Dissol Sunday, 14 June 2009

Nothing to do with ethics. All to do with business. Rarely, in real terms, is the end price worked out based on input costs. Usually, it is based upon what the market will pay.

Personally, I would suspect that we have not got the full story here. Usually, for an item like this a tender would have gone out, and suppliers would have bid against one another. Often (but not always) the cheapest offer is taken.

I would hope that the rate payers of Durban (who paid for this) will investigate this situation, and should there have been either corruption, or just poor decision making, then they will sack the people responsible (or at least not vote them in again).

The Source Sunday, 14 June 2009

I actually proposed a kind of \"authority body\" on Linkedin regarding this a while ago.

Yes, we need a governing body to take care of crooks.

Dissol Sunday, 14 June 2009

How do you have an authority body for these sort of internet related issues? It is possible to design, host, support from anywhere in the world. Would the governing body control costs? How would they do this? Would they limit entry to people with certain qualifications? How would they do this? Crooks are everywhere. The responsible people within the industry need to make people aware of the pitfalls, but ultimately it is impossible to police. I think that a governing body would add unnecessary costs, and remove much initiative that is apparent in the market. My experience has been that the IT industry has more than its fair share of crooks, and many people are getting ripped off in different ways. All one can do is be aware of that, and to empower oneself as far as possible to avoid falling foul of the crooks...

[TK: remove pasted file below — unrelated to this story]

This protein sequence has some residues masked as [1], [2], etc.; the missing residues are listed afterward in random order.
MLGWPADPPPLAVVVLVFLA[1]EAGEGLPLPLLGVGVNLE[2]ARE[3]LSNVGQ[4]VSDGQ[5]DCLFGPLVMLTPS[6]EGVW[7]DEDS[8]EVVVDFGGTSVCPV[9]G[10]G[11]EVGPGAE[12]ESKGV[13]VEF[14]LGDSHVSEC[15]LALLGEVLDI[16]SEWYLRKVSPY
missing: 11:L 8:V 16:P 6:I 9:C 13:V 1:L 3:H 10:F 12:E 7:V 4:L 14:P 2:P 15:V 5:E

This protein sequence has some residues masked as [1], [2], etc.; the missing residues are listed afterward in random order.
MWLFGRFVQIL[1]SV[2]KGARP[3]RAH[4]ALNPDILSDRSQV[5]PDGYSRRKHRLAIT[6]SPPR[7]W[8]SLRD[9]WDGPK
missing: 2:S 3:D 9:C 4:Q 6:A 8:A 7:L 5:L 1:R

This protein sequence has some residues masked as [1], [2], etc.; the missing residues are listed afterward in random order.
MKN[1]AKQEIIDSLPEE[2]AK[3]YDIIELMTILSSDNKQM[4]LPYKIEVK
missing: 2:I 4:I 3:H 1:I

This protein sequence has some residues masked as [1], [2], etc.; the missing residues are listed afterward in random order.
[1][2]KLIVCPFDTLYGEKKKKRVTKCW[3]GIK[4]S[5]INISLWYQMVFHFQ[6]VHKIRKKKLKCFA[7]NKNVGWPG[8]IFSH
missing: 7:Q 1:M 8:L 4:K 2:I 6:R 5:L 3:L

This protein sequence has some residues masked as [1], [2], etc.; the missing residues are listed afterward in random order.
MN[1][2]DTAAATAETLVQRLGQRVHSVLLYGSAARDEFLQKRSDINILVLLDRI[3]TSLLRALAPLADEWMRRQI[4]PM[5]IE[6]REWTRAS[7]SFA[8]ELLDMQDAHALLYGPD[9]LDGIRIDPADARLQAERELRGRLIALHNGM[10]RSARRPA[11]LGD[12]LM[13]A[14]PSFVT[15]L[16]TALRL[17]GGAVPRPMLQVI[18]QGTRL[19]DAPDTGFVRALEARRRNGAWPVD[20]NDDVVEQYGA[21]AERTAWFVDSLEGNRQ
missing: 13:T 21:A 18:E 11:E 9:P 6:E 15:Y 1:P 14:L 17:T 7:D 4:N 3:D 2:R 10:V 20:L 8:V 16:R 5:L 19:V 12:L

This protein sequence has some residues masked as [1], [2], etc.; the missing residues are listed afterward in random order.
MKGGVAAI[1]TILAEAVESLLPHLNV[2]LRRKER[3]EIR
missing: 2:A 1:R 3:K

AbortRetryFail Sunday, 14 June 2009

Anyone should question costs/prices of excessive size, or at least compare prices withing the industry. There\'s a set amount over and above which something should go out to tender at my slavepit/work. I\'m sure that R6.5mil would qualify... and ifn they got prices from more than one source the contracting body should ask \"what extra bells and whistles do I get for my megabucks when company B charges a tenth and they promised the same stuff you did?\"

Whoever approved this website contract definitely got a masssive kickback or should be shot for being an Uber-idiot not suitable for any position of authiority or decision-making, especially not on money.

Eisch Monday, 15 June 2009

It would be interesting to know whether the R6,5 million is rooted in reality and what was included in the total. Certainly, the amount would have required a tender process and be subject to MFMA rules.

As far as policing professional behaviour is concerned, the only solution is to have chartered practitioners (as in doctors, lawyers, accountants, engineers) who can only practice if they are registered with the charter body and have a clean record. In the UK, this is done through the British Computer Society but the South African Society does not have that status (yet...).

Dissol Monday, 15 June 2009

Eisch, usually I am all for registered practitioners... However, in a market which is moving forward at such a pace as the IT industry, it becomes counter-productive. What qualification would be required to join the professional body? Any qualification over a certain period of time in this industry is worthless.